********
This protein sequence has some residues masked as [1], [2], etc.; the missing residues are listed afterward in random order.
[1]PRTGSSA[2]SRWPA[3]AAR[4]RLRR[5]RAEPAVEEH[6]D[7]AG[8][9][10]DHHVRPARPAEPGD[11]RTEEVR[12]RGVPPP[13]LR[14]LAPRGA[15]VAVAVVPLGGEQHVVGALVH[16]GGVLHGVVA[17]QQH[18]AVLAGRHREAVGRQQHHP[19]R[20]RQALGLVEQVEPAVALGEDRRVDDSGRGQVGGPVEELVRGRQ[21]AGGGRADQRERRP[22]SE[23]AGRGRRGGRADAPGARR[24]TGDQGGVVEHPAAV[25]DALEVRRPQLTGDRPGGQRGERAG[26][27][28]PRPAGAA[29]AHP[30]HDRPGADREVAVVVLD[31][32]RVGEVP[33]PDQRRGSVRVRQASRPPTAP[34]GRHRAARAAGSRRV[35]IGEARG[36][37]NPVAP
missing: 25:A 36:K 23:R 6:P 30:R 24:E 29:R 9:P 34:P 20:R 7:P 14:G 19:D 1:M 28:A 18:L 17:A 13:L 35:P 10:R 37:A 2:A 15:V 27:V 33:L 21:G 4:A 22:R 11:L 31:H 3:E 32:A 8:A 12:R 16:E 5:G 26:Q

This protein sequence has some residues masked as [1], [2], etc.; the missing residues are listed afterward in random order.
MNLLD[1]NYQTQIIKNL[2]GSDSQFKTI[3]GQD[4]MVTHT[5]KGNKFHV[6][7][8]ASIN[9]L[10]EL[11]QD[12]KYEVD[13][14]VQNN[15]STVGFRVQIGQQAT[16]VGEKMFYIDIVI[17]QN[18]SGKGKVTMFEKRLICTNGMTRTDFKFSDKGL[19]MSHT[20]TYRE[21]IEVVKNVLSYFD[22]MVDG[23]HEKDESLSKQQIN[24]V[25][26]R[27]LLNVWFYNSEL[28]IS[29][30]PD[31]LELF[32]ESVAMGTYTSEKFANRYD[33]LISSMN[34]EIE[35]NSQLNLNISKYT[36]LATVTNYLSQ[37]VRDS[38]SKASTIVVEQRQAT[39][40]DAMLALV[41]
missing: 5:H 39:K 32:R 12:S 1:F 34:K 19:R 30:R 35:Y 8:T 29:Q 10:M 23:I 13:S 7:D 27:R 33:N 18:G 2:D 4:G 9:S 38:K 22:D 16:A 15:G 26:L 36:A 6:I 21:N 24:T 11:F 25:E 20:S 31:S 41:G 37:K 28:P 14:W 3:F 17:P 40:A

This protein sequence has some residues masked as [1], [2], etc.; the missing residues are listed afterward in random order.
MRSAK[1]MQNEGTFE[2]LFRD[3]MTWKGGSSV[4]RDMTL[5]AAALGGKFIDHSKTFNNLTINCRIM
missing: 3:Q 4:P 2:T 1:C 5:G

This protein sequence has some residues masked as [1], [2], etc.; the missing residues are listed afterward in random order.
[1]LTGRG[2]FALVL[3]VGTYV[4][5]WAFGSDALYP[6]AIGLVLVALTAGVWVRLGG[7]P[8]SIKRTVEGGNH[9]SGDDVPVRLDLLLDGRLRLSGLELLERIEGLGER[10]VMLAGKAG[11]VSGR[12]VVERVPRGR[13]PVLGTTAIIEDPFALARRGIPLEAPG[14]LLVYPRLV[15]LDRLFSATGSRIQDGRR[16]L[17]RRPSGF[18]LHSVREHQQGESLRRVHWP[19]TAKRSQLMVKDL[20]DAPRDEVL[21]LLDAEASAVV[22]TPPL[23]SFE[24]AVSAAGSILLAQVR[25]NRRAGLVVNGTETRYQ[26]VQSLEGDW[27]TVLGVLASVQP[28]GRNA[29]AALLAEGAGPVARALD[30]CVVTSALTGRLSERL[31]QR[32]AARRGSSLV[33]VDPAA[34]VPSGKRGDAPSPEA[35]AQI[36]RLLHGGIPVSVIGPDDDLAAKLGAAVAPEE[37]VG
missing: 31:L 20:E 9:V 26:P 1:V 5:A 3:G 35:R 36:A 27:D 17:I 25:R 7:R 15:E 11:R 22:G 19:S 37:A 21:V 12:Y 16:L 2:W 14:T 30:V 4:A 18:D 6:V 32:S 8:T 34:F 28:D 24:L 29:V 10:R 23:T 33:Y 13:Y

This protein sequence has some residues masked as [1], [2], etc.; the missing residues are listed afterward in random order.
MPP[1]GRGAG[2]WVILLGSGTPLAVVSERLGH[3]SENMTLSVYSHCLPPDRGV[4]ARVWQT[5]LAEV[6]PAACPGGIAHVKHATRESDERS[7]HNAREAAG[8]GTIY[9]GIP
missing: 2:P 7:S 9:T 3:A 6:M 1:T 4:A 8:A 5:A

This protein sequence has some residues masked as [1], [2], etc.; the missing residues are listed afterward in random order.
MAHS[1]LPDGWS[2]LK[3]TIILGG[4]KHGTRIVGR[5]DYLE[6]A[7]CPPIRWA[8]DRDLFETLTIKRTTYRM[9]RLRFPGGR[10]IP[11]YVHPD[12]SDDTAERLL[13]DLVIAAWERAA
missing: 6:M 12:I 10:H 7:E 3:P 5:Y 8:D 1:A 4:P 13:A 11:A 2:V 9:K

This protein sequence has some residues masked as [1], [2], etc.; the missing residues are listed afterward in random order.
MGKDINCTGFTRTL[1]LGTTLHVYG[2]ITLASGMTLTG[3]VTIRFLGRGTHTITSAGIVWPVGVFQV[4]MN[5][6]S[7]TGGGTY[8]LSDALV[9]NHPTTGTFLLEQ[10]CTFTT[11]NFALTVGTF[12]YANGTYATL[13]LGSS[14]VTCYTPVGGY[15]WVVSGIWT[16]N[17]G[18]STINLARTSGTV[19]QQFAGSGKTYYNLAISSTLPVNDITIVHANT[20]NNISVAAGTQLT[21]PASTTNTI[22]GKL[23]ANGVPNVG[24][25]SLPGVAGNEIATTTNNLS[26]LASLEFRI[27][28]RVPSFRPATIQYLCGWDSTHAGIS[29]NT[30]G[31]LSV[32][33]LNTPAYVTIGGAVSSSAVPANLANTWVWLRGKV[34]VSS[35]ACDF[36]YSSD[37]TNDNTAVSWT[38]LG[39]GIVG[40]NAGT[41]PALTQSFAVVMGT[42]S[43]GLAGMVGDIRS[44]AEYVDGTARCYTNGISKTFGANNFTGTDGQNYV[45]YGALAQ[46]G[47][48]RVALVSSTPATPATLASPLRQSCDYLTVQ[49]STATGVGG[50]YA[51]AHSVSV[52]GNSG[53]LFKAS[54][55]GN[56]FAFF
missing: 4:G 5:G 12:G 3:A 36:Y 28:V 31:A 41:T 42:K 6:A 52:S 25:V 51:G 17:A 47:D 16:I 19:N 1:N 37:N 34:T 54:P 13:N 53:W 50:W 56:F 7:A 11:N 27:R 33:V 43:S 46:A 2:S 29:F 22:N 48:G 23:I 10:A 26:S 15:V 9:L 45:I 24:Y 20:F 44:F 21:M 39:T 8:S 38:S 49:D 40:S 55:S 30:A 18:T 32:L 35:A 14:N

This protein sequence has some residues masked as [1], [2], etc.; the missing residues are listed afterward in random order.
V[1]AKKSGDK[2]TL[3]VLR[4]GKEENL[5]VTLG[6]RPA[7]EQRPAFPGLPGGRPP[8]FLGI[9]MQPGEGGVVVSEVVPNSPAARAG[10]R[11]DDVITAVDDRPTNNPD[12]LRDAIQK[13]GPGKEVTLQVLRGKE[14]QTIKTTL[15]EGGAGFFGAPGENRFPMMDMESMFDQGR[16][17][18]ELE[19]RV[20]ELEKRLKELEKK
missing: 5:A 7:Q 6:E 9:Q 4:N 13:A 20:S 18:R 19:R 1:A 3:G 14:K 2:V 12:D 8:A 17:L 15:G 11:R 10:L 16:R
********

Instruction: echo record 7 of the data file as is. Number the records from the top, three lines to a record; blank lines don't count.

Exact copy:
This protein sequence has some residues masked as [1], [2], etc.; the missing residues are listed afterward in random order.
MGKDINCTGFTRTL[1]LGTTLHVYG[2]ITLASGMTLTG[3]VTIRFLGRGTHTITSAGIVWPVGVFQV[4]MN[5][6]S[7]TGGGTY[8]LSDALV[9]NHPTTGTFLLEQ[10]CTFTT[11]NFALTVGTF[12]YANGTYATL[13]LGSS[14]VTCYTPVGGY[15]WVVSGIWT[16]N[17]G[18]STINLARTSGTV[19]QQFAGSGKTYYNLAISSTLPVNDITIVHANT[20]NNISVAAGTQLT[21]PASTTNTI[22]GKL[23]ANGVPNVG[24][25]SLPGVAGNEIATTTNNLS[26]LASLEFRI[27][28]RVPSFRPATIQYLCGWDSTHAGIS[29]NT[30]G[31]LSV[32][33]LNTPAYVTIGGAVSSSAVPANLANTWVWLRGKV[34]VSS[35]ACDF[36]YSSD[37]TNDNTAVSWT[38]LG[39]GIVG[40]NAGT[41]PALTQSFAVVMGT[42]S[43]GLAGMVGDIRS[44]AEYVDGTARCYTNGISKTFGANNFTGTDGQNYV[45]YGALAQ[46]G[47][48]RVALVSSTPATPATLASPLRQSCDYLTVQ[49]STATGVGG[50]YA[51]AHSVSV[52]GNSG[53]LFKAS[54][55]GN[56]FAFF
missing: 4:G 5:G 12:G 3:A 36:Y 28:V 31:A 41:T 42:K 6:A 52:S 25:V 51:G 17:A 47:D 16:I 19:N 1:N 37:N 34:T 54:P 13:N 53:W 50:W 56:F 7:A 11:N 27:R 33:V 43:S 46:A 2:S 29:F 22:N 48:G 23:I 10:A 26:S 15:V 9:L 45:I 24:Y 20:F 44:F 21:M 39:T 8:S 38:S 49:D 40:S 55:S 30:A 18:T 32:L 35:A 14:N